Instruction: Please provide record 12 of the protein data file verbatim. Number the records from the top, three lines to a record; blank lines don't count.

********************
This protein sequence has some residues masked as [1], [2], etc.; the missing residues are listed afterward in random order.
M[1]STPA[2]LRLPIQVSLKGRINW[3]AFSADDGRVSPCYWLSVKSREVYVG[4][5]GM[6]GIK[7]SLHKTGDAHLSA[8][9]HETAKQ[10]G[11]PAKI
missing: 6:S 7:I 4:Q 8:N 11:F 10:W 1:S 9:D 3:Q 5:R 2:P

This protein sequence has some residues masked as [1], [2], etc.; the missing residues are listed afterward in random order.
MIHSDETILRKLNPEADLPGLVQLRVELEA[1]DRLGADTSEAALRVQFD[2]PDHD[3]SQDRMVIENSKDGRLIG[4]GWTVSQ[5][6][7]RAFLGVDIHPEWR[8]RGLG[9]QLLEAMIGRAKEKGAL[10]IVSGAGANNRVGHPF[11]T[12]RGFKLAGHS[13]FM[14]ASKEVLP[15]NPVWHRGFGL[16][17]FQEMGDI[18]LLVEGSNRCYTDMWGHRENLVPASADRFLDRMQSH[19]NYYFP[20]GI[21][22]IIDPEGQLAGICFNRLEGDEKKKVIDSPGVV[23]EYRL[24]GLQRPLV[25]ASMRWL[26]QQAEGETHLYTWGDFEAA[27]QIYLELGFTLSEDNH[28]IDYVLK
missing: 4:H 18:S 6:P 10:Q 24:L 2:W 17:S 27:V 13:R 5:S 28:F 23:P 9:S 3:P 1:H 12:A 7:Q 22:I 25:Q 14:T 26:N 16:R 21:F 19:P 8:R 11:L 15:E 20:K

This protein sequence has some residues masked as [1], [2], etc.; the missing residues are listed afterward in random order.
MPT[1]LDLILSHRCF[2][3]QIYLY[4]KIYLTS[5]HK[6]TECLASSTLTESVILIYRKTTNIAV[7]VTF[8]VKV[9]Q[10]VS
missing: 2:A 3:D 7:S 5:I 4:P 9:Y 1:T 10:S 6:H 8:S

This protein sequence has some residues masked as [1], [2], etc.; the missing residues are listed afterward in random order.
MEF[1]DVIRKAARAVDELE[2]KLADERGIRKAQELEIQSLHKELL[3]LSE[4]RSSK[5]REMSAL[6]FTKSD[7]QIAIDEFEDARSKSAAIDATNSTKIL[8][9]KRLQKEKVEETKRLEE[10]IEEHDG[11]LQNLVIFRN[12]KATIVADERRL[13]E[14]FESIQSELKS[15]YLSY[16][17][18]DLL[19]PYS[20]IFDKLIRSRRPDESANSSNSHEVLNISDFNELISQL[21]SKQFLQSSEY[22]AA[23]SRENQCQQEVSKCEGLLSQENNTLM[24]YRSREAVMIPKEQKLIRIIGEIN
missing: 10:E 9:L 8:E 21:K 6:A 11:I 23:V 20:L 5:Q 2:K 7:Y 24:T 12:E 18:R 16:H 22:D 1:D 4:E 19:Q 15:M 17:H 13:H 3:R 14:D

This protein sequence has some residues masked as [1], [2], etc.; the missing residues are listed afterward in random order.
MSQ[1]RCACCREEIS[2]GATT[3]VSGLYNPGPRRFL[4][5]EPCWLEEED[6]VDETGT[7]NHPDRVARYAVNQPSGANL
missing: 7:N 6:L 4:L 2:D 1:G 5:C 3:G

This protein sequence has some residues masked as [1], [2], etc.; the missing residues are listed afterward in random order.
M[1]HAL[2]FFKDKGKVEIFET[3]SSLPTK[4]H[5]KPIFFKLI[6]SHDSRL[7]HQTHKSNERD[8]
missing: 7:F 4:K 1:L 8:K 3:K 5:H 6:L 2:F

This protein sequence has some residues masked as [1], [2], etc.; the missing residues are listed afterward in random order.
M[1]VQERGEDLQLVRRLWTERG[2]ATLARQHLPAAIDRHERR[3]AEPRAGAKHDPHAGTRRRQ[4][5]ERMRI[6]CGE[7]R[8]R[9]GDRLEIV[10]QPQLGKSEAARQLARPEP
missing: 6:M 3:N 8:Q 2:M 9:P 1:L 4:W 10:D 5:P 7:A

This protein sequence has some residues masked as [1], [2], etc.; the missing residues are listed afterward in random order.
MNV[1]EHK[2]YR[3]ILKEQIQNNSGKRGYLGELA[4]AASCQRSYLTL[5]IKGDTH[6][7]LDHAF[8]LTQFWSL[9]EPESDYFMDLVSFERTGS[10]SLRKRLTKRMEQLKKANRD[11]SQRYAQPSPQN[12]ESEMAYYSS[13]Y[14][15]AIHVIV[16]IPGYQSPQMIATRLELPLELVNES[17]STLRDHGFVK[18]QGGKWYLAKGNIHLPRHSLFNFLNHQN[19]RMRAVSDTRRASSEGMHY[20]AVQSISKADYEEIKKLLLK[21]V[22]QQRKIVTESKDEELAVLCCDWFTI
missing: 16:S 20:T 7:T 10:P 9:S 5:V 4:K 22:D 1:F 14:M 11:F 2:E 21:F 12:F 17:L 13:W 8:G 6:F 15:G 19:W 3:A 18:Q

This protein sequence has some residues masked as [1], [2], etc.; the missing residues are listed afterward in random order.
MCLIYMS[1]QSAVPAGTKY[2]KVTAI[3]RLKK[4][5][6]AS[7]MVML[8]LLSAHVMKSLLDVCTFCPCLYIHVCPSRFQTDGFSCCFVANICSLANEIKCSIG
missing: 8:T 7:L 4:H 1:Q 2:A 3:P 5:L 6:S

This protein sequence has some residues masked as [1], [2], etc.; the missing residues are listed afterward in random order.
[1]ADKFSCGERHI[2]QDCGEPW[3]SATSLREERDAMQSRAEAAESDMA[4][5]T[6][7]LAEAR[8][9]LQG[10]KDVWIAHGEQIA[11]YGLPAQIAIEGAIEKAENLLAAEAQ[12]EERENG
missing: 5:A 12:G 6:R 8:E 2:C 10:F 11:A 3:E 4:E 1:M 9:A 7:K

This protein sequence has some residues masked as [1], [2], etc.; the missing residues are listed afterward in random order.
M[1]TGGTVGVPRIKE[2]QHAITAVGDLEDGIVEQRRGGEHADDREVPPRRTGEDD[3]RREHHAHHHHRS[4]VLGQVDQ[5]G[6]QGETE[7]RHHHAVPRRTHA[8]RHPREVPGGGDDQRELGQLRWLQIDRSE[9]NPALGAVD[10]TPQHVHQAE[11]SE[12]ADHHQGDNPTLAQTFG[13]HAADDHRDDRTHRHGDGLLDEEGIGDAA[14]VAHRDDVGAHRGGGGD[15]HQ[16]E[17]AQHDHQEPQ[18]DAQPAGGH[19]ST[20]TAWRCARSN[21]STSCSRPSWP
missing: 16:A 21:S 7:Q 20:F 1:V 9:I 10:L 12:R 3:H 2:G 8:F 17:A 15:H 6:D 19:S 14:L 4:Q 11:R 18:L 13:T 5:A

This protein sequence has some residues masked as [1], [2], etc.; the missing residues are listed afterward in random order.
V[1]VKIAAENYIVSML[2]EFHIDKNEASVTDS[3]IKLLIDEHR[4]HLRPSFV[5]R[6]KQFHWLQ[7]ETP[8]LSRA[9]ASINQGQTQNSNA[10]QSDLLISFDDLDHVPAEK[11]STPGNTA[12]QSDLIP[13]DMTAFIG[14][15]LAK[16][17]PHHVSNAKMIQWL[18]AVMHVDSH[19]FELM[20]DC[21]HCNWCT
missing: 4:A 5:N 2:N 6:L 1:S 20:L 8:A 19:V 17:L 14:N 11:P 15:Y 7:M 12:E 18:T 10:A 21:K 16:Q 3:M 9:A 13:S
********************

This protein sequence has some residues masked as [1], [2], etc.; the missing residues are listed afterward in random order.
V[1]VKIAAENYIVSML[2]EFHIDKNEASVTDS[3]IKLLIDEHR[4]HLRPSFV[5]R[6]KQFHWLQ[7]ETP[8]LSRA[9]ASINQGQTQNSNA[10]QSDLLISFDDLDHVPAEK[11]STPGNTA[12]QSDLIP[13]DMTAFIG[14][15]LAK[16][17]PHHVSNAKMIQWL[18]AVMHVDSH[19]FELM[20]DC[21]HCNWCT
missing: 4:A 5:N 2:N 6:L 1:S 20:L 8:A 19:V 17:L 14:N 11:P 15:Y 7:M 12:E 18:T 10:A 21:K 16:Q 3:M 9:A 13:S